14ymedio, Carlos Alberto Montaner, Miami, 23 February 2019 — CubaData has surveyed Cuban society. It has asked people about the new Constitution that will be voted on in the referendum on February 24. According to the sample, 42.4% will say Yes, 41.6% will opt for the No and 16% will not vote. It is a “technical draw,” but the No votes, plus those who will not vote, account for 57.6% of the electoral rolls, despite the fact that the No supporters have been denied access to radio, television or national written media, in the middle of a fierce campaign of intimidation, threats, beatings and arrests.
Defending a No vote is equivalent to “treason to the fatherland.” Among others, Guillermo Toledo, from Puerto Rico, director of the Cuban National Meeting, and Rosa Maria Payá, from everywhere, in charge of Cuba Decides, have been able to “sneak in” working very hard for the few slots in the social networks that Cuban State Security has not managed to close. To this is added the indefatigable work of the dissidents: there are more than 100 Cubans on hunger strike in support of No vote, led by José Daniel Ferrer, a legendary dissident who has suffered constant condemnations and beatings.
CubaData is a company associated with the Diario de Cuba, a good digital newspaper published in Madrid. It is presided over by journalist Pablo Díaz and co-directer Salvi Pascual, a university professor and great computer expert. The survey was conducted a few days before the referendum. They asked 1,000 Cubans throughout the country. The results are compatible with the simple observation of the Cuban disaster and with what happened in the Eastern European nations subjected to communism.
After all, Cubans are the same as other human beings. Sixty years of failures, unfulfilled promises and conspicuous deterioration, make a dent in the perceptions of any society. You have to be profoundly idiotic to maintain illusions in an inflexible system directed exclusively by the Communist Party, without counterweights or independent evaluations, despite the horror stories of an island subject to the whims of trying to grow coffee on rocky outcrops, immense dairy cows from the stage of Soviet gigantism, or the plan for sweet dwarf cows that each family would keep in their living room to stock up on milk when the communist world collapsed.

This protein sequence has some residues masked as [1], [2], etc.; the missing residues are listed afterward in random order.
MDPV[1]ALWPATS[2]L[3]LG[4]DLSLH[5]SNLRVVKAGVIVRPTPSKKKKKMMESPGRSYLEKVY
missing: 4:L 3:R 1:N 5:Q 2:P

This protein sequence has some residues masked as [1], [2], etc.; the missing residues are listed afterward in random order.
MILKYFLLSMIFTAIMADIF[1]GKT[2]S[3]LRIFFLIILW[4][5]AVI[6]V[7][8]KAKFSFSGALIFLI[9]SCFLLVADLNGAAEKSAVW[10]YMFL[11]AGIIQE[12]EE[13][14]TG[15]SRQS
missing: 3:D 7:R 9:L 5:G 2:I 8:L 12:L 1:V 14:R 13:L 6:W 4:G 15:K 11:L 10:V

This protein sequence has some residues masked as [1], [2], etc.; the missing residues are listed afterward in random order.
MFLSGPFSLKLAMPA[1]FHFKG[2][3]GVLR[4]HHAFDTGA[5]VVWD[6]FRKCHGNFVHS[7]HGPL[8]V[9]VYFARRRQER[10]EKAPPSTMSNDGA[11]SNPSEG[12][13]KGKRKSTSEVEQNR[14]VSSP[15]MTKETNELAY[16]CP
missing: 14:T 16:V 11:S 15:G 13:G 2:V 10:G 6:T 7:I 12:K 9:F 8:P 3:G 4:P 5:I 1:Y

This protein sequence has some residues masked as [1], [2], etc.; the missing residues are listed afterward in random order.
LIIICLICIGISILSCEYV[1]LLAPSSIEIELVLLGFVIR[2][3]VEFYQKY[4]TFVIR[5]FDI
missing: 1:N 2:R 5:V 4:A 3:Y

This is not the first time that a reliable survey has been carried out in Cuba. At the end of 2014, the engineer Joaquín Pérez-Rodríguez, head of The Campol Group, and, today also president of the Pedro Arrupe Institute, set out to find out what Cubans on the Island wanted. With with the help of several mathematicians and sociologists, he managed to carry out an unofficial evaluation which showed that 82% of people between 18 and 49 years were “not satisfied” with the economic system that exists in Cuba. The percentage of dissatisfaction fell to 71% in those over 50. He relates it, very descriptively, in his book La voz cubana (The Cuban Voice).
These differences in the preferences between “young” and “old,” or between “urban” and “rural” populations, are typical of any society. Young people believe in the future, want to succeed, travel abroad, break out, be entrepreneurs. The old are more conservative, they tend to fear changes. A government that has completed 60 years in absolute control of society has necessarily suffered tremendous waste and has no emotional connection with its contemporaries.
It doesn’t surprise me, then, what José Gabriel Barrenechea says from Cuba, that in Havana the No vote is backed by the youth. He affirms this in his article What will happen this Sunday in Cuba? Although I also share his pessimism about the final results: “I have no doubt that, in any case, there will be electoral fraud.” And then he explains how and why: “In the Municipal Commissions data will be altered by orders of the first municipal secretaries, so as not to look bad before their superior authorities […] Nobody wants to lose the ’little benefits’ attached to any important position in Cuba, supposedly socialist.”
Another writer, who prefers not to give his name for fear of reprisals, explains to me how some people who totally reject the system will vote Yes: it is the custom of the double standard typical of totalitarian societies. They are painfully accustomed to the dissonance between what they believe, what they say and what they do. The inertia generated by 60 years of one-party government also prevails. In the elections the vote is always what the Government indicates. I remember a candidate from the end of the Franco regime in Spain, in the first half of the seventies, who had a sincere and candid way of asking for a vote: “Vote for me. What more can he give you?”
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